This contribution critically assesses the European Union’s Digital Markets Act (DMA). The DMA is the first comprehensive legal regime to regulate digital gatekeepers in the aim of making platforms markets fairer and more contestable. To this end, the DMA establishes 22 per se conduct rules for designated platforms. It also precludes national gatekeeper regulation by EU Member States, thereby calling into question the legality of the pioneering German sec. 19a GWB. The analysis shows that the DMA’s rules are not as rigid as they may appear at first sight. While it is more accepting of false positives than of false negatives, the DMA contains several corrective mechanisms that could allow the Commission to finetune the rules to address both the danger of over- and under-inclusiveness. A further positive is that the new regulation incorporates key concepts of the GDPR, and requires coordination between the Commission and key EU data protection bodies. On the downside, the DMA does not contain any substantive principles for the assessment of gatekeeper acquisitions, leaving a worrying gap. While the DMA’s conduct rules outlaw specific leveraging strategies in digital ecosystems and may thereby indirectly address certain non-horizontal concerns arising from gatekeeper acquisitions, it remains that the European Union’s existing guidance on merger control is seriously out of date. The merger guidelines therefore urgently need updating to include (workable) theories of harm for concentrations in the digital economy.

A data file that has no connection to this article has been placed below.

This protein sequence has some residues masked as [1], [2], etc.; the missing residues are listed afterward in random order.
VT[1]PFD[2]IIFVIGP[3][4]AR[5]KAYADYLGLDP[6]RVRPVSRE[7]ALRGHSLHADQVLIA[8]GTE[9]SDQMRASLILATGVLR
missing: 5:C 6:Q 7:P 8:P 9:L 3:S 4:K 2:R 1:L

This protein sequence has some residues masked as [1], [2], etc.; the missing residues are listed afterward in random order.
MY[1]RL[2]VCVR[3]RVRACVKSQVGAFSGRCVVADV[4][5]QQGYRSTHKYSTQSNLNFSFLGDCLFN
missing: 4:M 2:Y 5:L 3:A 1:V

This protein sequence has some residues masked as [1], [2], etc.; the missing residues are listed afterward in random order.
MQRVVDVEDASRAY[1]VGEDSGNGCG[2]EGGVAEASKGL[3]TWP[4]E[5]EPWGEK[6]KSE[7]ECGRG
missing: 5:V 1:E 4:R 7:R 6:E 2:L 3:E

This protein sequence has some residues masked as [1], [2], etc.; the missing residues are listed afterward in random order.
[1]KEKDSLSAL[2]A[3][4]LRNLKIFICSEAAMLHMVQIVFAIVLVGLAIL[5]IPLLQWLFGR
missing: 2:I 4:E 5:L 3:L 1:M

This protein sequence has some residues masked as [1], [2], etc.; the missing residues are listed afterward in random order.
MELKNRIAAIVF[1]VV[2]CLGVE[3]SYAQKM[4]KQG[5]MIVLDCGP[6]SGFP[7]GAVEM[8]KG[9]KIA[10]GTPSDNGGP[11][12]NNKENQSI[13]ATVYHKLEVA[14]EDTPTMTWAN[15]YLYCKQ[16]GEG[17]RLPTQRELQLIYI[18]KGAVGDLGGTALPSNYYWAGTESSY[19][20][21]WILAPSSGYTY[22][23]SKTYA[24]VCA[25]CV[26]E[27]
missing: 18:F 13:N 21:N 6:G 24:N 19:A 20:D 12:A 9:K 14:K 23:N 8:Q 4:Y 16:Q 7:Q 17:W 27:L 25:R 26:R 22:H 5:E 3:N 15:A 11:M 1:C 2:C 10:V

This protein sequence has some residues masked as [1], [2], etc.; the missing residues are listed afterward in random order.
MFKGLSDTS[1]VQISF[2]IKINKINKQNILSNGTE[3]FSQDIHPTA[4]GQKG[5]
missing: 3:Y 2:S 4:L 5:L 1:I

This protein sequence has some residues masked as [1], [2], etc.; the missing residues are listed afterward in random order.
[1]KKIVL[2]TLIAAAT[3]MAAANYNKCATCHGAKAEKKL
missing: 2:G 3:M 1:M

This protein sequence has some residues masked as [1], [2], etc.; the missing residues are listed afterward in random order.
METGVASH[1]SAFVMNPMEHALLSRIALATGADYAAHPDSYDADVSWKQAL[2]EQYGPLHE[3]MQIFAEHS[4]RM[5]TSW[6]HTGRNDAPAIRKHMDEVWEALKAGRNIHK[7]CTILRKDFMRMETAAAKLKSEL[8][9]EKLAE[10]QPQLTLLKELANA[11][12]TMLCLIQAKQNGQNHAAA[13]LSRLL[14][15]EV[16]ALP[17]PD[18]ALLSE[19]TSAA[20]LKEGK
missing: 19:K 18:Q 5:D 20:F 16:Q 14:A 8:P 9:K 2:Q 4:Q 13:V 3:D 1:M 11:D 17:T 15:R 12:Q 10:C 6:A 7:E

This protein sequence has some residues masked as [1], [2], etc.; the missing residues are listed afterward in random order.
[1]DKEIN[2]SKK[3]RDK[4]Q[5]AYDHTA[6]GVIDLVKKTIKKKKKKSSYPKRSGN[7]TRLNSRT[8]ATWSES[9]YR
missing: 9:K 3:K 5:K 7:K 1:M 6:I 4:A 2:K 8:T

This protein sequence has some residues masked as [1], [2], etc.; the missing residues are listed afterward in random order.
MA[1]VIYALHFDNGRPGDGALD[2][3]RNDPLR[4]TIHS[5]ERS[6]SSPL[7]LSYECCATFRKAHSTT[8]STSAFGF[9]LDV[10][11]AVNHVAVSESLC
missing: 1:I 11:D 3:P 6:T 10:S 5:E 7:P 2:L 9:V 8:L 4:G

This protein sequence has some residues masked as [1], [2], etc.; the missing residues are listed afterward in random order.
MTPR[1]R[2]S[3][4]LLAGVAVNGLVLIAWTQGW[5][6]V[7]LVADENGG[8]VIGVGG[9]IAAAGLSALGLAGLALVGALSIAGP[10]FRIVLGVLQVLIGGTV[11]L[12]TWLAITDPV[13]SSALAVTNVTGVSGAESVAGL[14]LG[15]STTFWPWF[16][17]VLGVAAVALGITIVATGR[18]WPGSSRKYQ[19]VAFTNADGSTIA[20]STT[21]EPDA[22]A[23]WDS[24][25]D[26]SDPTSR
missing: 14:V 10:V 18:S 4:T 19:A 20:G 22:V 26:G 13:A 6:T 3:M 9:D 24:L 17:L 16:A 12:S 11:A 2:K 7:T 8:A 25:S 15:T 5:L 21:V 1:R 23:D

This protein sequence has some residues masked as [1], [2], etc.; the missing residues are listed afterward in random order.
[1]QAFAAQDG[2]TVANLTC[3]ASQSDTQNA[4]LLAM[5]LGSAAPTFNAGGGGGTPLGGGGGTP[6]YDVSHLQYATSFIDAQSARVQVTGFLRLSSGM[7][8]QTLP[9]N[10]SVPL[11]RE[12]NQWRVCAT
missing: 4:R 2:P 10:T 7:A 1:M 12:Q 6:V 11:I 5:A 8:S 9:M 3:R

Shope on GPT Performance on the Bar Exam in Taiwan

Mark Shope (National Yang Ming Chiao Tung University; Indiana University Robert H. McKinney School of Law) has posted “GPT Performance on the Bar Exam in Taiwan” on SSRN. Here is the abstract:

This paper reports the performance of the GPT-4 Model of ChatGPT Plus (“ChatGPT4”) on the multiple-choice section of the 2022 Lawyer’s Bar Exam in Taiwan. ChatGPT4 outperforms approximately half of human test-takers on the multiple-choice section with a score of 342. This score, however, would not advance a test taker to the second and final essay portion of the exam. Therefore, this paper will not include an evaluation of ChatGPT4’s performance on the essay portion of the exam.

Gallese on the AI Act and the Right to Technical Interpretability

Chiara Gallese (University of Trieste Dept of Engineering) has posted “The AI Act Proposal: a New Right to Technical Interpretability?” on SSRN. Here is the abstract: